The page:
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Applied Microbiology and Biotechnology

, Volume 96, Issue 1, pp 9–22 | Cite as

Soyfoods and soybean products: from traditional use to modern applications

  • Kuan-I Chen
  • Mei-Hui Erh
  • Nan-Wei Su
  • Wen-Hsiung Liu
  • Cheng-Chun Chou
  • Kuan-Chen ChengEmail author
Mini-Review

Abstract

Soybean products (soyfoods), reported as potential functional foods, are implicated in several health-enhancing properties, such as easing the symptoms of postmenopausal women, reducing the risk of osteoporosis, preventing cardiovascular disease, and antimutagenic effects. Isoflavone, for example, is one of the most important compounds abundantly found in soybean, mainly accounting for the health-enhancing properties as mentioned earlier. However, most biological activities of isoflavones are mainly attributed to their aglycone forms. It has also been demonstrated that isoflavone aglycones are absorbed faster and in greater amount than their glycosides in human intestines. Fortunately, deglycosylation of isoflavones can be achieved during fermentation process by several strains such as lactic acid bacteria, basidiomycetes, filamentous fungus, and Bacillus subtilis with their β-glucosidase activity. This article presents an overview of soybean’s chemistry, application, state-of-the-art advances in soybean fermentation processing and products as well as their applications in food and pharmaceutical industries. Different compounds, such as isoflavone, dietary fibers, and proteins which exhibit significant bioactivities, are summarized. The roles of different microorganisms in bioconversion and enhancement of bioactivities of fermented soybean are also discussed.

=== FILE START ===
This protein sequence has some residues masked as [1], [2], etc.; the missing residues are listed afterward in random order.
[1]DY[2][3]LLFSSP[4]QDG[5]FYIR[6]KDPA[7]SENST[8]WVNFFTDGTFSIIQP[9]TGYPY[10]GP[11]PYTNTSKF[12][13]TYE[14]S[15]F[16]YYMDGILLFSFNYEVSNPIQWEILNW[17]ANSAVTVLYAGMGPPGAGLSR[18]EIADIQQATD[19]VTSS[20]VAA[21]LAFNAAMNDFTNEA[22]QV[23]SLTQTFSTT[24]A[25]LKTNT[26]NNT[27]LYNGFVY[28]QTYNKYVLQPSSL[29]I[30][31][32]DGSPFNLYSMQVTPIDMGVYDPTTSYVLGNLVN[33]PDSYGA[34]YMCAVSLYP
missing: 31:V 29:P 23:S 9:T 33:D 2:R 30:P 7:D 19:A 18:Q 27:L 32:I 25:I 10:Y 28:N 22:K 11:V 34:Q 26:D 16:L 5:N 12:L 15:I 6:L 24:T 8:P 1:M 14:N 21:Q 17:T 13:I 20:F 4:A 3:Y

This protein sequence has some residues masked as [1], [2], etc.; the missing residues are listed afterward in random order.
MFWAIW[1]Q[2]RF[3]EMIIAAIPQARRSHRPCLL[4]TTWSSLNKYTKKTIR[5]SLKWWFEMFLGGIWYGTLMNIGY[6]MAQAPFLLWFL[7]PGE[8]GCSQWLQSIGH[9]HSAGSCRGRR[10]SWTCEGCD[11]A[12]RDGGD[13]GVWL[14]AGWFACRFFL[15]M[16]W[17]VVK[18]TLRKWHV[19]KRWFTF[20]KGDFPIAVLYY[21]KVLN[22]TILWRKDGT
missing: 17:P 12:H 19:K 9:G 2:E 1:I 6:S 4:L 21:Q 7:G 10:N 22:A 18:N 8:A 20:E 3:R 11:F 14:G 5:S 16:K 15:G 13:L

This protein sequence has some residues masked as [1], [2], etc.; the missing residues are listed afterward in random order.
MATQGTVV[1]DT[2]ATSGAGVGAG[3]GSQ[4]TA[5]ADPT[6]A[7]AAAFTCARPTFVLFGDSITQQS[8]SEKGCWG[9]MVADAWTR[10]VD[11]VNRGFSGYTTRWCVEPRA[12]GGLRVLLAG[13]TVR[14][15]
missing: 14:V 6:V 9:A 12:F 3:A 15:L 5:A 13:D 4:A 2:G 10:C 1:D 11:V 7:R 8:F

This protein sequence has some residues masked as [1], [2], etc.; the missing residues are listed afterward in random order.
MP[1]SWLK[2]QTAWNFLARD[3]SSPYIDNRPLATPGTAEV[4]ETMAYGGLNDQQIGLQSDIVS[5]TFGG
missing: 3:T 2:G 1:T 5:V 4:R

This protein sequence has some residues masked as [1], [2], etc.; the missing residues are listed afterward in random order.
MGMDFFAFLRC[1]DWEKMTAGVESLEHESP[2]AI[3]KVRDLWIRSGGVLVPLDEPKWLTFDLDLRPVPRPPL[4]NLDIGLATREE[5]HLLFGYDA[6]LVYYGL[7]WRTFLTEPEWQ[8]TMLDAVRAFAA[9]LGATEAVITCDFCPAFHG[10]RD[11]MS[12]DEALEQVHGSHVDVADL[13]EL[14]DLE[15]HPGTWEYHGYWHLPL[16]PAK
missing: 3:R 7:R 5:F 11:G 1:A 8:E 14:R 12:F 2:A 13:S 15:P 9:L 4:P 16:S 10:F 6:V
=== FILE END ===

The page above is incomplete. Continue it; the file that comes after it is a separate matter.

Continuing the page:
Keywords

Soyfoods Soybean Fermentation Bioactive compounds Food processing 

Notes

Acknowledgments

This article was financially supported by the National Science Council, Taiwan, Republic of China (NSC 100-2313-B-002-057-MY2).

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Copyright information

© Springer-Verlag 2012

Authors and Affiliations

  • Kuan-I Chen
    • 1
  • Mei-Hui Erh
    • 1
  • Nan-Wei Su
    • 2
  • Wen-Hsiung Liu
    • 3
  • Cheng-Chun Chou
    • 1
  • Kuan-Chen Cheng
    • 1
    • 4
    Email author
  1. 1.Graduate Institute of Food Science and TechnologyNational Taiwan UniversityTaipeiTaiwan
  2. 2.Department of Agricultural ChemistryNational Taiwan UniversityTaipeiTaiwan
  3. 3.Institute of Biochemical Science and TechnologyNational Taiwan UniversityTaipeiTaiwan
  4. 4.Graduate Institute of BiotechnologyNational Taiwan UniversityTaipeiTaiwan

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